She smiled, remembering the day he told her that. Keith had never been shy about sharing details of his sex life, and she had been equally willing, in private, to share details of her sex life with Pil. In such detail, sometimes, that she knew both Pil and Richard would have been appalled, had they ever overheard them gossiping. But if Keith was to be believed, he and Richard’s sex life had still been an almost nightly feature of their relationship, and Keith painted both him and Richard as hungry, if not particularly creative lovers. Based on his personality, Michelle had assumed that Richard was the dominant partner. But Keith told her that even though Richard was usually the top, that was more at Keith’s insistence than Richard’s. From Keith, Michelle had learned the phrase “topping from the bottom.” With a smile, Keith had told her not to mistake the partner getting fucked as being passive about it.

She actually smiled as she remembered their conversations. Oh, the things this sheltered little Mormon girl learned by having a gay best friend

With time, Michelle had concluded that what she saw in Richard and Keith was not so much a husband/wife dynamic, but more like a daddy and his boy. It was a dynamic she saw often in the gay men she had met over the years, both through Keith and Richard, and on her own. It was pretty common for an older man to find something renewing in the attention of a younger man. And for the younger man, there was something comforting in the stable affections of an older partner. Keith called Richard his Poppa Bear. And likewise, Richard called Keith his Baby Bear, although she had only heard him use the phrase when he didn’t know anyone was listening. At first, the thought of the whole Daddy/Boy thing had creeped her out. But as the years went by, she saw the genuine love and affection between the two. And even though it wasn’t something she ever understood, she knew it worked for them.

And more than anything else she knew that, despite all his faults, Richard had made her best friend very happy.

Taking her teacup back to the kitchen, she noticed Pil had been at work there too. All the dishes from the sink were done and put away.

She sighed, thinking that people outside her relationship with Pil probably didn’t understand the two of them, any better than she understood Keith and Richard. Every relationship is a mystery, she thought to herself. One which the people in it barely understand themselves. What hope is there that anybody from the outside can understand it any better?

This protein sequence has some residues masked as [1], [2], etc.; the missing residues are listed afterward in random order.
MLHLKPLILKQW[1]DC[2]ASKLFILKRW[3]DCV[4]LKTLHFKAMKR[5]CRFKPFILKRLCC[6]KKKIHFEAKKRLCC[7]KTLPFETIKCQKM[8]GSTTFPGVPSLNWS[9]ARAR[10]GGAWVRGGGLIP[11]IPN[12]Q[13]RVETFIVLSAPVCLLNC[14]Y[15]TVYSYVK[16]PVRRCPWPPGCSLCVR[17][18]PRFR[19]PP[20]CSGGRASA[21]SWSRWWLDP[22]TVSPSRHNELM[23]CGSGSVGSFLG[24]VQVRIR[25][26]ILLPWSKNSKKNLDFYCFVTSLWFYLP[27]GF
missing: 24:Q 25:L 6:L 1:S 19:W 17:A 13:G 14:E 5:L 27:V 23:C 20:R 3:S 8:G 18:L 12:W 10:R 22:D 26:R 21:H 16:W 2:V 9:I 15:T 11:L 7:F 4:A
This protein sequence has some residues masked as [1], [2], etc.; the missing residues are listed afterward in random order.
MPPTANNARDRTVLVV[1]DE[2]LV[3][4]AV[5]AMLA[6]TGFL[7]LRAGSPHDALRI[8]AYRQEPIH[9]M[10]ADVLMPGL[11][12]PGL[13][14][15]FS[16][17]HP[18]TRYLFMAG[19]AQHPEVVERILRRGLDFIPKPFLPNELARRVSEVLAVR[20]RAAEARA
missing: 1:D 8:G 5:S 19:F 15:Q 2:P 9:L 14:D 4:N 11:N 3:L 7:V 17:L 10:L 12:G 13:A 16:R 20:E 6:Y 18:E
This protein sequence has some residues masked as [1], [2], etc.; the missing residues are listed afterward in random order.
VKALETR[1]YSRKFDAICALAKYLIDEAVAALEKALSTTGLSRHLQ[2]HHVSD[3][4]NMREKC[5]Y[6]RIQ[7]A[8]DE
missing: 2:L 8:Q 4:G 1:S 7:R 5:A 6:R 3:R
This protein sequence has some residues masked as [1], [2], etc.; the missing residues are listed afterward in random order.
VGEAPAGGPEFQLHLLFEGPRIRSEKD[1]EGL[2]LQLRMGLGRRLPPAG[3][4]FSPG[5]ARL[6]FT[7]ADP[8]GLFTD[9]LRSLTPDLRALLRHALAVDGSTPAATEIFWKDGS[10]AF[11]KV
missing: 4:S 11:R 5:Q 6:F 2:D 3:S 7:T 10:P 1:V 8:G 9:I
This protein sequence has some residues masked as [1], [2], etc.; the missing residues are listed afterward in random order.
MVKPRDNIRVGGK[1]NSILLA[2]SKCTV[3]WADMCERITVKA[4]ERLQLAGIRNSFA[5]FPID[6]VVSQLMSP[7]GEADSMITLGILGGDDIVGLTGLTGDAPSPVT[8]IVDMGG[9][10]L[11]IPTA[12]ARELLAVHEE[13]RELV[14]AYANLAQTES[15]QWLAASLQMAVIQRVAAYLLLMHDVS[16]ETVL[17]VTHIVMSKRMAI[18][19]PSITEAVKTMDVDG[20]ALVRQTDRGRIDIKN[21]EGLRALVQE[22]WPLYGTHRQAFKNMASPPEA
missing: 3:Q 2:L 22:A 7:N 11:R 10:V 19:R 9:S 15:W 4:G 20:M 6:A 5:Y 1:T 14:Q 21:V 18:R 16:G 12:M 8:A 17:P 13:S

As often happened, just thinking of Pil made her miss the big man intensely. Finding her phone, she dialed their home number.

“Hey my love,” Pil said, answering the phone the way he always did when he recognized her number. “Where are you?”

“Believe it or not, I’m sitting at Keith and Richard’s kitchen table.”

Pil seemed thoughtful for a moment. “I supposed he told you he needed to go home. That he needed to face a night there.”

“Yeah, something like that. I’m surprised. I didn’t think he’d ever want to set foot back in this house again.”

“Oh, I’m not surprised. I knew he’d want to stay. It’s all he has left of Richard. He’s not going to give it up.”

“That’s what he said. I wondered if he might sell it, but he said no, and that he plans to live here a long while.” She stretched back in the kitchen chair. “Thank you for everything you did here at the house. I know the service did the cleaning, but I suspect you did the dishes and made the bed.”

“Well, I didn’t want our little buddy coming home to a messy place.”

Michelle smiled. “You knew he’d be coming back tonight, didn’t you? That’s why you rushed to get everything done.”

“Well, I didn’t really know. But I suspected.” Pil was quiet for a long beat. “I wish I was there with you. And with Keith. I hope he understands.”

“Oh, he does, Beastie. He misses you too. I know he does. We’ll all go together tomorrow to go to the Funeral Home.”